The combined cash-on-hand from the three committees raising money for Davis totaled $9 million. Davis raised $4.2 million through the gubernatorial campaign committee that was created when she entered the governor’s race. Another $4.5 million went into the state senator’s officeholder/candidate account. The Texas Victory Committee raised $3.5 million. Campaign reports for the 2014 elections had to be submitted to the Texas Ethics Commission in advance of a midnight deadline Jan. 15, detailing fundraising and expenditures from July 1 to Dec. 31 of 2013. Other reports will be submitted throughout the remainder of the 2014 election season. Abbott raised $11.5 million during the six-month reporting period while Davis reported a total of $12.2 million through the three committees, enabling the Democratic contender to claim a fundraising advantage over her likely Republican adversary in the opening stage of the governor’s race. Most headlines trumpeted the $12.2 million figure. The Abbott campaign accused the Davis camp of “fuzzy math” by counting the Victory Committee figures toward Davis’ overall total, contending that part of the expenditures would be used by Battleground Texas, which was created last year to help build a Democratic resurgence in Republican-dominated Texas. But Davis’ team responded that Battleground Texas is working alongside the Davis campaign and is directing its resources toward a Davis gubernatorial victory. Abbott and Davis are both expected to breeze past token opponents in the March 4 primary as they head toward a full-bore confrontation in November. Energized Democrats say Davis offers them the first credible opportunity to reclaim a post that they haven’t held since Democratic Gov. Ann Richards left office in January 1995. But Abbott is widely perceived as the front-runner in a conservative state that consistently elects Republicans to statewide office. Nevertheless, analysts said, Davis’ robust fundraising activity in her first bid for statewide office signals that she has the political muscle to wage a fierce challenge, if not an upset, against the state’s Republican leadership. “What it demonstrates is there is money available for a Democratic candidate to capture the imagination of Democratic donors,” said TCU political science professor Jim Riddlesperger, who predicts that the Texas contest for governor could become one of the nation’s most high-profile races of 2014. Davis, he said, offers two highly important assets that past Texas Democratic contenders have often found lacking: name identification and money.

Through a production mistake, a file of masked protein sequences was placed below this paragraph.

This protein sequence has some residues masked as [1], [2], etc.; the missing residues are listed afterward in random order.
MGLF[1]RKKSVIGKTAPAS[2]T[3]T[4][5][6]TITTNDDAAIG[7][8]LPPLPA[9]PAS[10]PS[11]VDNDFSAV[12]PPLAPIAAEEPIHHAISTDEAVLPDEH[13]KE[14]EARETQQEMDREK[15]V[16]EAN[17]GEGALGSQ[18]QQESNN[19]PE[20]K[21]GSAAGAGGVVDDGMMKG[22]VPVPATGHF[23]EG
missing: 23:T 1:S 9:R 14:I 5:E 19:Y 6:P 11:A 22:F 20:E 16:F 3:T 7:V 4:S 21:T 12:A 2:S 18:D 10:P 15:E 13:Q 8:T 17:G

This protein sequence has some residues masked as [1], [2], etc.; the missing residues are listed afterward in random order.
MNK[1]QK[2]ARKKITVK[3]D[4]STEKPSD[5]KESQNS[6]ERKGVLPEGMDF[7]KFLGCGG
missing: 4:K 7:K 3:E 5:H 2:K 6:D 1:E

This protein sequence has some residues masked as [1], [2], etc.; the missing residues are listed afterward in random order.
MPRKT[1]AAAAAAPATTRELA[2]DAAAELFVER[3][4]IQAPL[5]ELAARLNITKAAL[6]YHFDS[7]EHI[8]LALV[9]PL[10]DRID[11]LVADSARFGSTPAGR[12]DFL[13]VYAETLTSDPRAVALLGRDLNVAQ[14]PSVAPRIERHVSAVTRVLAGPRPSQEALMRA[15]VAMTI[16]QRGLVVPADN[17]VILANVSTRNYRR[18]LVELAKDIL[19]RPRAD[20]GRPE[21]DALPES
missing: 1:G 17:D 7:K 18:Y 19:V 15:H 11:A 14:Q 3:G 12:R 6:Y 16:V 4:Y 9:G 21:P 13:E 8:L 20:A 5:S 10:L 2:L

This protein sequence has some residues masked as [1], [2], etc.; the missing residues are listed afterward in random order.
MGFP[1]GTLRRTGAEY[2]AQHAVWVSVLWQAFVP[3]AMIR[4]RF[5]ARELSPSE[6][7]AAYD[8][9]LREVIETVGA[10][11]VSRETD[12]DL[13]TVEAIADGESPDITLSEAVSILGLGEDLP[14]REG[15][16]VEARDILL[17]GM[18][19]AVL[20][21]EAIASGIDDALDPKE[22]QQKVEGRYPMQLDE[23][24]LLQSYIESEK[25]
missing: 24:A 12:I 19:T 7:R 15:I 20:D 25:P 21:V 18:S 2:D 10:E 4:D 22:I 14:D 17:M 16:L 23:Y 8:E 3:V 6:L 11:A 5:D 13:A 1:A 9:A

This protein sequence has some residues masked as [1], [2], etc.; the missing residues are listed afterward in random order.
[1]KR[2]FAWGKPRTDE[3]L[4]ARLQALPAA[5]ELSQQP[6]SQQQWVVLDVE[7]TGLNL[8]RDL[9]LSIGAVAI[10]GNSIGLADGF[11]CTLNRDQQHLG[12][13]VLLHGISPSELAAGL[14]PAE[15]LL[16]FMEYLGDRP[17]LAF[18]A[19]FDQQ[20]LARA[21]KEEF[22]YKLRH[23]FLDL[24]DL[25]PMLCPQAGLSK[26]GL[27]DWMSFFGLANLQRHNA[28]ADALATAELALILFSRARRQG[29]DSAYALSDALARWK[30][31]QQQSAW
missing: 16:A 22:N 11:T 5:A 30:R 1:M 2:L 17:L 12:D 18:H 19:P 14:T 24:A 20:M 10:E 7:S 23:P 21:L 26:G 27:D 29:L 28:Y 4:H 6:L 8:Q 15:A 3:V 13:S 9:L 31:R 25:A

“The Davis fundraising numbers are allowing the Davis campaign to put a positive spin on where they are today,” said Rice University political science professor Mark Jones. “It says that at least for the time being she has the resources to run a viable campaign against Greg Abbott. Her campaign isn’t going to be hamstrung by limited resources.” The 50-year-old senator and former Fort Worth City Council member entered the race after waging a nearly 11-hour filibuster against a Republican-led abortion bill, a move that drew thousands of spectators to the state capitol and was streamed to millions of viewers online. The political drama made Davis an overnight political celebrity and fueled calls for her to run for governor. Davis received more national exposure Jan. 15 when she was interviewed on NBC’s Today show as part of correspondent Maria Shriver’s week-long series focusing on personal and financial struggles faced by American women. Davis, recounting the now-familiar story of her struggles as a teenage mother, described herself as a “Texas success story” and “the epitome of hard work and optimism.” The Texas senator’s national profile was reflected in her campaign reports, which listed donors in at least two dozen states. One of her best known contributors was tennis great Martina Navratilova, a former Fort Worth resident who now lives in Miami and gave $1,000. A number of donors who listed themselves as retired gave contributions in the $10 to $50 range. The Davis campaign said contributions of $50 or less totaled $84,704 and constituted 85 percent of the total take. Matt Angle, director of the Democrat-affiliated Lone Star Project and an adviser to the Davis campaign, said 70 percent of Davis’ donations came from Texas. Texans accounted for 97 percent of Abbott’s donations, according to Abbott’s campaign. Davis also had her share of big-money donors in a state that has no limit on the size of political contributions. Topping the list was Dr. Carolyn Oliver of Austin, who gave $1 million.